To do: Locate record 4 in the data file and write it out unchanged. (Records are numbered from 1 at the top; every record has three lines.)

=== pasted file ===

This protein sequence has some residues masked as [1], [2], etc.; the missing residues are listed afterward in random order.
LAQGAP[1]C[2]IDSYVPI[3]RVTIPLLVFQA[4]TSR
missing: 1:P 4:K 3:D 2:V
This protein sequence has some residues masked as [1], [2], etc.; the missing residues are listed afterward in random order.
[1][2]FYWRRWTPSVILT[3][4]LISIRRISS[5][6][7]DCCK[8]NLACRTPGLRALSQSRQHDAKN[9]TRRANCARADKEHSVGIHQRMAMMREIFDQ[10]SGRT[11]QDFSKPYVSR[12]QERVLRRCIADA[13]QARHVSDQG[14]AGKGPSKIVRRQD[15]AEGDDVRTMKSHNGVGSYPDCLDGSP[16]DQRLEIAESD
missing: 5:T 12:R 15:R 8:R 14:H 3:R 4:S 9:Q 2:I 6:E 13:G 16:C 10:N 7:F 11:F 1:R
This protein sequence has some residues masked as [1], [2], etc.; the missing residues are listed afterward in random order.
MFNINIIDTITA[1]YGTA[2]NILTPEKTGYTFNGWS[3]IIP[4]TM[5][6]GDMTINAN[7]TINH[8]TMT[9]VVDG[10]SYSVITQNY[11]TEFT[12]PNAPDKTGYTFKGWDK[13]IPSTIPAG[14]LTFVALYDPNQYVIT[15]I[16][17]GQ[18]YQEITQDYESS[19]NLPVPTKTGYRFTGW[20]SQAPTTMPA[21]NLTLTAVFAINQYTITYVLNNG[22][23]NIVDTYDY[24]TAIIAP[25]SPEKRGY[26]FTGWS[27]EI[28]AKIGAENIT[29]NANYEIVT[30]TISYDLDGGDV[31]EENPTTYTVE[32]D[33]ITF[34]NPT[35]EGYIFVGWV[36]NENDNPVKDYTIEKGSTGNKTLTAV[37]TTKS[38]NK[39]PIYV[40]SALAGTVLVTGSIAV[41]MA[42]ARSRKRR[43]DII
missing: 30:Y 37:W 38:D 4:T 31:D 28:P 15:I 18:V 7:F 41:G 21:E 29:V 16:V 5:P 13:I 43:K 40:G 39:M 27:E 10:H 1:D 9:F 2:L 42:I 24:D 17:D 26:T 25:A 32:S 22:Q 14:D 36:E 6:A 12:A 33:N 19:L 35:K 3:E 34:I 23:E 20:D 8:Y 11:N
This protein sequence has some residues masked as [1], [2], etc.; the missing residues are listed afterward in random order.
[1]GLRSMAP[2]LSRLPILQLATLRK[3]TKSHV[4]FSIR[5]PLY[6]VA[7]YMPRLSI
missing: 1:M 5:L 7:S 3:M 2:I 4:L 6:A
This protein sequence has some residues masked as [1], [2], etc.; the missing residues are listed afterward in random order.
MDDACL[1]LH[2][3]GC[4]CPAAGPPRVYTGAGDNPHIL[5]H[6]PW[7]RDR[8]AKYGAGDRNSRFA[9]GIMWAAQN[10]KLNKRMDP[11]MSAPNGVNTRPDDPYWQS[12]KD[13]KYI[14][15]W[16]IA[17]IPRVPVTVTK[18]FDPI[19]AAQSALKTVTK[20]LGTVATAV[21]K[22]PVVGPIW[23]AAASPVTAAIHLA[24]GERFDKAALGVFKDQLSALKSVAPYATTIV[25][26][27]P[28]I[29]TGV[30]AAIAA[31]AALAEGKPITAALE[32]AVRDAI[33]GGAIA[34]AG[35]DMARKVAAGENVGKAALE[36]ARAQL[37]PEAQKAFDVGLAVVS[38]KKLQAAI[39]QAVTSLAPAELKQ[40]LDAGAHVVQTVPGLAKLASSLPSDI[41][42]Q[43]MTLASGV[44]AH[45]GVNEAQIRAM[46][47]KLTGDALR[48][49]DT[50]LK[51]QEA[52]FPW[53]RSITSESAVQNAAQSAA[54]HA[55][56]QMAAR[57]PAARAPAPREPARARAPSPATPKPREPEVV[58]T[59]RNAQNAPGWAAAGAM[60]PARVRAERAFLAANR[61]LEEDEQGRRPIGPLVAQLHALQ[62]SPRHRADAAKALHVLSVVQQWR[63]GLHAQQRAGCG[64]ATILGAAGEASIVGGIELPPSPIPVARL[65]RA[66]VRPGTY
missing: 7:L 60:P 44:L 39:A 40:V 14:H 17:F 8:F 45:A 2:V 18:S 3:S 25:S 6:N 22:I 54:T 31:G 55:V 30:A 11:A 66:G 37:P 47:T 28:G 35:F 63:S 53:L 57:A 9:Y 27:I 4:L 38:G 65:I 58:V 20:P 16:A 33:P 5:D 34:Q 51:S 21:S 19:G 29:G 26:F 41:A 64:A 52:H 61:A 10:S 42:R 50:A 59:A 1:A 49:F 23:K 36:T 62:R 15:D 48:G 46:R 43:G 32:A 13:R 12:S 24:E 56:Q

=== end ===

This protein sequence has some residues masked as [1], [2], etc.; the missing residues are listed afterward in random order.
[1]GLRSMAP[2]LSRLPILQLATLRK[3]TKSHV[4]FSIR[5]PLY[6]VA[7]YMPRLSI
missing: 1:M 5:L 7:S 3:M 2:I 4:L 6:A